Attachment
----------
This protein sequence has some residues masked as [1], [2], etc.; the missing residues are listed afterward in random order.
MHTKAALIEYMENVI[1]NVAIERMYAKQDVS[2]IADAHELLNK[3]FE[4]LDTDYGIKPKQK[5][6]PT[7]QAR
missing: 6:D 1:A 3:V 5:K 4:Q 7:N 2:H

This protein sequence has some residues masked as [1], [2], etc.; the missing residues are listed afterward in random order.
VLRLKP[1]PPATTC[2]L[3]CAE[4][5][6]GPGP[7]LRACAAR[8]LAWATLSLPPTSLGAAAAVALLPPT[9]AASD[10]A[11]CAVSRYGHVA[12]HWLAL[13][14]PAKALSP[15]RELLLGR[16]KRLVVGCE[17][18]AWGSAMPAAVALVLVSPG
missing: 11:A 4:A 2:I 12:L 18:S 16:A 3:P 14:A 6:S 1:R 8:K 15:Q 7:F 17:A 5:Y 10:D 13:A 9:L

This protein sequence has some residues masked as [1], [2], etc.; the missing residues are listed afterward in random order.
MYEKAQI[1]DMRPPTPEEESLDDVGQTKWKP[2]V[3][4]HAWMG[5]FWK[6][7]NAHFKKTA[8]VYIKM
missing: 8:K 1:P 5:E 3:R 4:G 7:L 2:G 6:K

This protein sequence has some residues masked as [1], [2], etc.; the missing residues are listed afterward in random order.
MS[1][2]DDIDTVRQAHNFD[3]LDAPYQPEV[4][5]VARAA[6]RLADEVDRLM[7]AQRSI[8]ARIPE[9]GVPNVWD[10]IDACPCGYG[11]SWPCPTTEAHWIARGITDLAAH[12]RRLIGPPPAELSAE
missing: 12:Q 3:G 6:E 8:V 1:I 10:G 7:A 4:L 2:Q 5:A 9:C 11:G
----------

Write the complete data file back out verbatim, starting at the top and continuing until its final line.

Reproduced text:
This protein sequence has some residues masked as [1], [2], etc.; the missing residues are listed afterward in random order.
MHTKAALIEYMENVI[1]NVAIERMYAKQDVS[2]IADAHELLNK[3]FE[4]LDTDYGIKPKQK[5][6]PT[7]QAR
missing: 6:D 1:A 3:V 5:K 4:Q 7:N 2:H

This protein sequence has some residues masked as [1], [2], etc.; the missing residues are listed afterward in random order.
VLRLKP[1]PPATTC[2]L[3]CAE[4][5][6]GPGP[7]LRACAAR[8]LAWATLSLPPTSLGAAAAVALLPPT[9]AASD[10]A[11]CAVSRYGHVA[12]HWLAL[13][14]PAKALSP[15]RELLLGR[16]KRLVVGCE[17][18]AWGSAMPAAVALVLVSPG
missing: 11:A 4:A 2:I 12:L 18:S 16:A 3:P 14:A 6:S 1:R 8:K 15:Q 7:F 17:A 5:Y 10:D 13:A 9:L

This protein sequence has some residues masked as [1], [2], etc.; the missing residues are listed afterward in random order.
MYEKAQI[1]DMRPPTPEEESLDDVGQTKWKP[2]V[3][4]HAWMG[5]FWK[6][7]NAHFKKTA[8]VYIKM
missing: 8:K 1:P 5:E 3:R 4:G 7:L 2:G 6:K

This protein sequence has some residues masked as [1], [2], etc.; the missing residues are listed afterward in random order.
MS[1][2]DDIDTVRQAHNFD[3]LDAPYQPEV[4][5]VARAA[6]RLADEVDRLM[7]AQRSI[8]ARIPE[9]GVPNVWD[10]IDACPCGYG[11]SWPCPTTEAHWIARGITDLAAH[12]RRLIGPPPAELSAE
missing: 12:Q 3:G 6:E 8:V 1:I 10:G 7:A 4:L 2:Q 5:A 9:C 11:G